Narath Carlile in Articles · 5 minute read

How I process 1000 emails in an hour

Techniques to keep control of your email

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Finding time for flow requires some way to handle email effectively. In this video, you can learn about the techniques I use to keep control of email even while it builds up and how I process email rapidly (yes, up to 1000 emails in an hour) with a few simple techniques.

In a nutshell, the techniques I use to keep control of my email include:

  • not getting stressed out about reaching inbox zero all the time - because it is a Sisyphusian task. Being in control of your email is what matters.
  • give permission only to select people (your very important people (VIP)) to interrupt you
  • batch your email processing - that is, do it in consolidated blocks of time during the day (not throughout the day, which is more distracting and inefficient).
  • scan your email if you only have a short time or have an important project/deliverable that day. Scanning means only touching emails that seem important or needs a response and then quickly replying as briefly as possible). Ideally, do this standing up and using only your phone (these constraints will make it more likely that you are fast and concise).
  • process your email rapidly using the following tools
    • don’t touch email you don’t have to
      • use assertive spam processing (I use SpamSieve, others use SaneBox)
    • setup smart filters (aka Smart Mailboxes) and use the most helpful sort order (I order them by From)
      • VIP emails - your most important processing. Respond, then archive all.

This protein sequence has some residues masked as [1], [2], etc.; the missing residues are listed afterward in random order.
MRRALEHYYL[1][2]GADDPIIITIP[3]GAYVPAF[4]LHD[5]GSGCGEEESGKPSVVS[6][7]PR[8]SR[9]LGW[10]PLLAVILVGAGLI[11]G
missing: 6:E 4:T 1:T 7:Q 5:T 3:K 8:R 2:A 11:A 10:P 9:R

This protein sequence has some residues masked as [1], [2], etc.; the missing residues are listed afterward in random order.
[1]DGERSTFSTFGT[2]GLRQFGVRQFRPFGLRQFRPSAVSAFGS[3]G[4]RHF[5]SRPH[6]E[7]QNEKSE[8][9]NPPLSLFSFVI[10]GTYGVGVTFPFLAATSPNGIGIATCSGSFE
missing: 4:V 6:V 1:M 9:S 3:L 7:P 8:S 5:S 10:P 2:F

• 30 days and older - scan very rapidly, touch only those you have to (yes, sometimes you may need to check if there are newer messages/responses but only for your non-VIP list). Then archive all before moving on.
      • 7 days and older - scan rapidly. You may need to process more emails here. Then archive all.
      • 1 day and older - will likely need more processing. Then archive all.
      • (you will now be so close to inbox zero - get there if you want by processing the few messages left in your inbox).

I usually process emails once a week and scan emails the other days (which is much faster but still keeps you on top of important things - especially with your VIP email folder). I scan my emails only twice daily - in the morning after my deep work blocks (~11 to 11:30 am) and the afternoon before my shutdown ritual.

A quick note about VIP emails in non-Apple Mail systems: this is the “Important” email folder in Gmail. In Outlook, you will need to “favorite” contacts, and then you can see their email in the Favorites folder in your inbox. For other systems (like MailMate) which can’t access VIP from your contacts, I create a smart folder that shows emails from people I have emailed - this is a reasonable approximation.

It would help if you also considered using different emails for different contexts (I call these my smart buckets in the video). Most people have work and personal emails, which is very helpful. Consider also having an email for community volunteer activities or sports teams. These separate email accounts will let you more effectively batch your email processing to the time allocated to that context.

Some more advanced techniques are required to avoid becoming bogged down when processing your email. I’ll be working on these in order of most interest, so let me know which are most important to you.

We’ve also got a checklist you can download that describes the key steps you need to apply this yourself.

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